Standardization also has the benefit of developing new believes in management that can help support other management certification programs. This can help a company adopt several initiatives together that can propel it further ahead. This is because lean standards usually are applicable with other widely recommended standards and when adopted together have been found to be beneficial. As can be ascertained from literature adoption of several initiatives together helps create some synergy desirable for improved efficiency
There are several authors however who view standardization with a degree of disdain. The proponents for this school of thought argue that in fact, this standardization may create some barriers towards improved efficiency in operations. While they don’t directly castigate the initiatives, they argue that what actually drives efficiency is the motive behind the management standards. For example, Gotzamani and Tsiotras (2002) indicate that many companies seek certification mainly for advertising purposes or are forced to by their customers. But the authors also state that these types of companies will fail in their implementations since they focus only on short term advantages without understanding the real idea behind standardization.
One of the disadvantages of standardization has been cited is the question of the effectiveness of standardization. According to several authors, the mere fact that a company or individual has a certification does not necessarily point to efficiency. The results of audits in themselves point at conformity, not measuring the actual efficiency in operations. A major issue cited here is with cultural aspect of organizations that may not change with mere certification. The need to cultivate a culture that embraces lean has been greatly emphasized. As cited by Tamer (2008) ‘Lean is a culture and you can not certify the culture or mental values. Certification is a tool that helps eliminate some problems in implementing lean principles on the factory floor. This is a very small portion of the problem for implementing lean’ (p. 56-61)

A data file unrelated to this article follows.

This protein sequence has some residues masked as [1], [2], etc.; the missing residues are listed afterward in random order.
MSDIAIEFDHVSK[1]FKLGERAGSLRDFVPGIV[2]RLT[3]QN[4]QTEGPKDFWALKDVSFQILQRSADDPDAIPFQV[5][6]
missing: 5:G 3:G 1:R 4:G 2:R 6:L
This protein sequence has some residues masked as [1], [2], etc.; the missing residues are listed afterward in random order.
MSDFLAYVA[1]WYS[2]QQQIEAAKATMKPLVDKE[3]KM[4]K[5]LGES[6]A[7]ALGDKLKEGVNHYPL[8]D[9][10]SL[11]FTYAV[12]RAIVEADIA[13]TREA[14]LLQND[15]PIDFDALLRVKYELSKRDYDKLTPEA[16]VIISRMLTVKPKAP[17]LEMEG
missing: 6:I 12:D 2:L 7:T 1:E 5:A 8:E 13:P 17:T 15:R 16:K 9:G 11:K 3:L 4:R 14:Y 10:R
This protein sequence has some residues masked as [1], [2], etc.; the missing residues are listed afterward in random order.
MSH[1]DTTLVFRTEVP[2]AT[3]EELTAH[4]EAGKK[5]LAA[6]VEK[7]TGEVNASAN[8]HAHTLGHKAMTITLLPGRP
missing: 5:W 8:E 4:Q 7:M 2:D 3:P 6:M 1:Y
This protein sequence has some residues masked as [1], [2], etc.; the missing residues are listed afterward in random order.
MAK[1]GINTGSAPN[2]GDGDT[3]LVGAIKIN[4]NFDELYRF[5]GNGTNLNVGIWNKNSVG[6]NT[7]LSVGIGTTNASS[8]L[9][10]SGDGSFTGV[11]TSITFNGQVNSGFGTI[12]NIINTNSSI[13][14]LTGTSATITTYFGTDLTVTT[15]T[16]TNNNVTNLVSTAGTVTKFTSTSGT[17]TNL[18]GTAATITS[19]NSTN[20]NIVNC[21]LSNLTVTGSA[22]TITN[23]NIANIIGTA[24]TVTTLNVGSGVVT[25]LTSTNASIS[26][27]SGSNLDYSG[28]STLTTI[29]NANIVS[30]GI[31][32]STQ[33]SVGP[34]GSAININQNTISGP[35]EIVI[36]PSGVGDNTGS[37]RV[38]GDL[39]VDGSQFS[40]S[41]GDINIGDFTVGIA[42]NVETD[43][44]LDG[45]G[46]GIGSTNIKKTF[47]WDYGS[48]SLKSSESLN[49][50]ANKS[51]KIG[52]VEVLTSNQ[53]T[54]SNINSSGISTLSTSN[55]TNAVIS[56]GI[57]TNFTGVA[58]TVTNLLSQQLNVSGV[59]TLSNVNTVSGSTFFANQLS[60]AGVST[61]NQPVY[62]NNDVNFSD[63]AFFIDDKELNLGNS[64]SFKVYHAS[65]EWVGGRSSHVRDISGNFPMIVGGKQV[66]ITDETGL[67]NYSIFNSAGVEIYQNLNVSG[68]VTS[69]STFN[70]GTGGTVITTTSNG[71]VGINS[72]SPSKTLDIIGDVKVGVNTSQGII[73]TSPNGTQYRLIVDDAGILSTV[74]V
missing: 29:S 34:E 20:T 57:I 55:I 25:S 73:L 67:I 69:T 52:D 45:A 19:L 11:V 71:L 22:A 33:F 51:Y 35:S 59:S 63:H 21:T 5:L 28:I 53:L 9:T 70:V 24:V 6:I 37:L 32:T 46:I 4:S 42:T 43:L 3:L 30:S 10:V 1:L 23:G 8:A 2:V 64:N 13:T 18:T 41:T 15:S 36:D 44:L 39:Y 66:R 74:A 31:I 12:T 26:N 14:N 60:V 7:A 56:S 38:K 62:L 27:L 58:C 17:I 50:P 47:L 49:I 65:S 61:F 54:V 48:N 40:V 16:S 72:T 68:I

The final disadvantage cited is with the huge paper work that standardization creates and related non value additions. This usually comes in the forms of procedures, instructions and audits. The proponents argue that such activities are bothersome, involves time, hiring of extra personnel and adds costs that can be otherwise avoided.
As can be seen, there are several disadvantages that may stem from standardization and certification. Ultimately though in the author’s opinion, the benefits outweigh the disadvantages. This was supported by a majority of the authors reviewed.
Usually there will be a body that guides the standardization and certification program for the given industry, for example the ISO 9000 develops, maintains and publishes the given set of standards applicable in a given field. The body will work with the representatives from large corporations, consultants, government agencies and academic personnel in consultations so that shared wisdom is gained for the formulation of efficient standards to be applied. The standards developed should ideally have a global appeal. The development will start with a shared believe for the need of the standard. This will mainly be raised by the chief players in the given industry. Once a need is ascertained, a team is formulated who addresses the scope of the problem and comes up with a draft proposal. This is further discussed and amendments carried out before the final document is developed and published. Periodic revisions are usually then carried out with time. It is important to note that the companies who initiated the process for standardization do not necessary have to seek certification. This is optional, but due to market standards and requirements it makes good economic sense to seek certification.